I am not the kind of person who likes to feel nostalgic. Nonetheless, given how much we have lost in recent years, even a tiny dose of collective memory can now be an emotional trigger. Whenever I visit the present Tokyo, where Tsukiji market no longer exists, I am still not used to not having to wake up early and hurry to the market. Shoutings of “Hayozai!” from the mouths of Tsukiji locals made me scratch my head at first. It was only after a local explained to me that I understood it was a shortened lazy version of the standard “Ohayogozaimasu” for good morning. Accustomed to making split-of-the-second decisions at auctions, Tsukiji locals are so direct and frank that even Japanese people find it unbearable.
The number of seafood wholesalers has dropped from more than one thousand during its prime era at Nihonbashi Uogashi to only more than six hundred at present. Since quite a large number of shops have switched to placing orders with calls or emails and because of the growth of home-cooking, the fish market has shrunk in scale. Bygone are the glorious days when the markets welcomed every dawn full of people. That Tsukuji has written its final chapter during the Heisei Era, perhaps, can be regarded as an honorable departure from the scene.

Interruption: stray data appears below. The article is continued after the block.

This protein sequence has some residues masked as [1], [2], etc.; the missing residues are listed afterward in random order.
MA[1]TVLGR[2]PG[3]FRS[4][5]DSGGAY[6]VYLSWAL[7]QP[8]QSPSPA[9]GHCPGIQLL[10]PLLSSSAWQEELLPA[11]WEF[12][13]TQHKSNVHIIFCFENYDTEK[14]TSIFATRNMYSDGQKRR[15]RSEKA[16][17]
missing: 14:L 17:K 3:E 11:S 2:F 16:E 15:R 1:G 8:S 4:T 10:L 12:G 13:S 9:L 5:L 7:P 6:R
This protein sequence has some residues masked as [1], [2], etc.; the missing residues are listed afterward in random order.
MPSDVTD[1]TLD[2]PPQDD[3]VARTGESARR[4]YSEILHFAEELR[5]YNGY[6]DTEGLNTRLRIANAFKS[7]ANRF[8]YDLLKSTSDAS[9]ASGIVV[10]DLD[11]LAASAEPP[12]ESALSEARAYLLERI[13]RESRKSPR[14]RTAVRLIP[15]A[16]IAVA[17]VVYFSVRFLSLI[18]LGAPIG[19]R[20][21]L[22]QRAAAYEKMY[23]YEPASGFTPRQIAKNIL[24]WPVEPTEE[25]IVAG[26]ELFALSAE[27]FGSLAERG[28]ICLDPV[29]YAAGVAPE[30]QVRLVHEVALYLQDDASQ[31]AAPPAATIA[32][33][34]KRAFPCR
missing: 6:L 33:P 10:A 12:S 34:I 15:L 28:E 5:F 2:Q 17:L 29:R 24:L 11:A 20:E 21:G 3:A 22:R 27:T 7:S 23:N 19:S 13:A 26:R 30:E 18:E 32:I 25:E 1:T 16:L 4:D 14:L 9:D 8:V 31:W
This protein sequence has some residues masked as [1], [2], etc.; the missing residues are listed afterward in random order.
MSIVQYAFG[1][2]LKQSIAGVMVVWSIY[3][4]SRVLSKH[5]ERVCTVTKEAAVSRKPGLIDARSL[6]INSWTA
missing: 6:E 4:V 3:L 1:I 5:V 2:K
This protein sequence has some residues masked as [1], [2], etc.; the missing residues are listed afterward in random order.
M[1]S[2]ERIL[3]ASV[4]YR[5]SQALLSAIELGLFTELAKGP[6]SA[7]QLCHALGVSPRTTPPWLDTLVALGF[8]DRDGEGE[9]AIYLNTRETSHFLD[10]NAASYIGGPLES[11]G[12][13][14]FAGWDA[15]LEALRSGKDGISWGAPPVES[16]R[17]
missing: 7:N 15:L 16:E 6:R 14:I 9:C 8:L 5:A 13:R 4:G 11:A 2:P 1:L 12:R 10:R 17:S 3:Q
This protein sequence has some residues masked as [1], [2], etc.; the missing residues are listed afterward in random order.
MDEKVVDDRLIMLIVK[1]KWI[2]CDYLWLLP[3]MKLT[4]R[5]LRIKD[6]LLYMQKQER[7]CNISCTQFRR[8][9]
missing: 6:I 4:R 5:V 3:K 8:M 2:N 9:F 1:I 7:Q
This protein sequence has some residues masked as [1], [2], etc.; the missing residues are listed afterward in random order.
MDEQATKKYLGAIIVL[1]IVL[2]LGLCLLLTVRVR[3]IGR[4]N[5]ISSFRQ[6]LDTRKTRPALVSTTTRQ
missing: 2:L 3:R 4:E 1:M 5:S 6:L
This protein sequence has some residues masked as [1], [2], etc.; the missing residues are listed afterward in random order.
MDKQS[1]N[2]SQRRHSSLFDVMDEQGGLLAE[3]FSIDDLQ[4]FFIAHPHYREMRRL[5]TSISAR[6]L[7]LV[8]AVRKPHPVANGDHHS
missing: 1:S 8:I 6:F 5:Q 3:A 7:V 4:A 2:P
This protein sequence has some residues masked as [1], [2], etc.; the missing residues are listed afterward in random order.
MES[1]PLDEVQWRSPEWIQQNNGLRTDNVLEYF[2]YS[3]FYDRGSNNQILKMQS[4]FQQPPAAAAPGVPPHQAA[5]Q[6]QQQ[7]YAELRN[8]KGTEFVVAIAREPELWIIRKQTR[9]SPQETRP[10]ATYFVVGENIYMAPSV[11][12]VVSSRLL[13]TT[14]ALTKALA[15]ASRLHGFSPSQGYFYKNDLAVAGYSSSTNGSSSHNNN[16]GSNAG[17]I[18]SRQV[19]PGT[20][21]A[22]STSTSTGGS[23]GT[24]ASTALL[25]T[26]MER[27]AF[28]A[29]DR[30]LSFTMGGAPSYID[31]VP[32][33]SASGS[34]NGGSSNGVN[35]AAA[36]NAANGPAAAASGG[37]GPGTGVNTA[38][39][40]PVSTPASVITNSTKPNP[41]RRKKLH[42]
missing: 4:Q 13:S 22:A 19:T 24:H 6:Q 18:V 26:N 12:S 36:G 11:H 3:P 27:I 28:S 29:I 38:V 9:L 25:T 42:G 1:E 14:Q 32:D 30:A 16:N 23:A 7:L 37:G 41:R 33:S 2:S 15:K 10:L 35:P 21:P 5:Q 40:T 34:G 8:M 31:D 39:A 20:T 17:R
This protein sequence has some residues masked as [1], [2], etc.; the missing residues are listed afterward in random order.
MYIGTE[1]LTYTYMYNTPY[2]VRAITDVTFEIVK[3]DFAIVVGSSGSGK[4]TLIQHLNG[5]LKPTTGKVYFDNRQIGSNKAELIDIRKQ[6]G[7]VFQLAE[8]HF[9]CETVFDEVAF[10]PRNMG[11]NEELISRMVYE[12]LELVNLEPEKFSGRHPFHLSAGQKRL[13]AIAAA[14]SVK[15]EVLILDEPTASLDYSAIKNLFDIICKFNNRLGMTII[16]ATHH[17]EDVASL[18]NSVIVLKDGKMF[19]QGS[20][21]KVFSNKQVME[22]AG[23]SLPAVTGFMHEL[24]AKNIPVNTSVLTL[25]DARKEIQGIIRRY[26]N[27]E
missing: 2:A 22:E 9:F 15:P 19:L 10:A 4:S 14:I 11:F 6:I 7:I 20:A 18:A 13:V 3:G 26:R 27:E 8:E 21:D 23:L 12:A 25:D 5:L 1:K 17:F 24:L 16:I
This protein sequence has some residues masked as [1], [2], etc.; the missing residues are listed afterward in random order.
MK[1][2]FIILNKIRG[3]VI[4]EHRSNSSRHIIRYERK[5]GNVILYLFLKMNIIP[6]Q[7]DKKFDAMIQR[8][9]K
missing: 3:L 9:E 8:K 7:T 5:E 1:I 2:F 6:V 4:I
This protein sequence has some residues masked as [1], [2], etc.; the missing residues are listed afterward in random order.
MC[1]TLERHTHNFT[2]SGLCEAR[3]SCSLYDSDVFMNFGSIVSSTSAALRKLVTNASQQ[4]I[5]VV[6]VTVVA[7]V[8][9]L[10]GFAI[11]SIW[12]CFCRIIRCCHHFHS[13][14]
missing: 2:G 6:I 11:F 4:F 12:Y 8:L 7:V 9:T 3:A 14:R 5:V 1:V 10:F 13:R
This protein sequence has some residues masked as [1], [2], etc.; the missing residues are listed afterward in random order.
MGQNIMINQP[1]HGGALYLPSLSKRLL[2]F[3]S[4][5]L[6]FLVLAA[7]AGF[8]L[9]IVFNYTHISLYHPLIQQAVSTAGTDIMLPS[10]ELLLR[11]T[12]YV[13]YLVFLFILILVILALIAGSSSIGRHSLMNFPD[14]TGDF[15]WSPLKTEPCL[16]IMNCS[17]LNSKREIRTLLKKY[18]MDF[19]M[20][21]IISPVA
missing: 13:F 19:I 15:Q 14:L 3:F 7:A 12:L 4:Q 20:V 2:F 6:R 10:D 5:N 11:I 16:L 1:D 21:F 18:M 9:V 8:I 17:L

looking at the photos and reading articles. Each word and sentence conjures up images. An enthusiast of Japanese culture, I would like to leave a record of my own memories of the Heisei Era before the new one begins.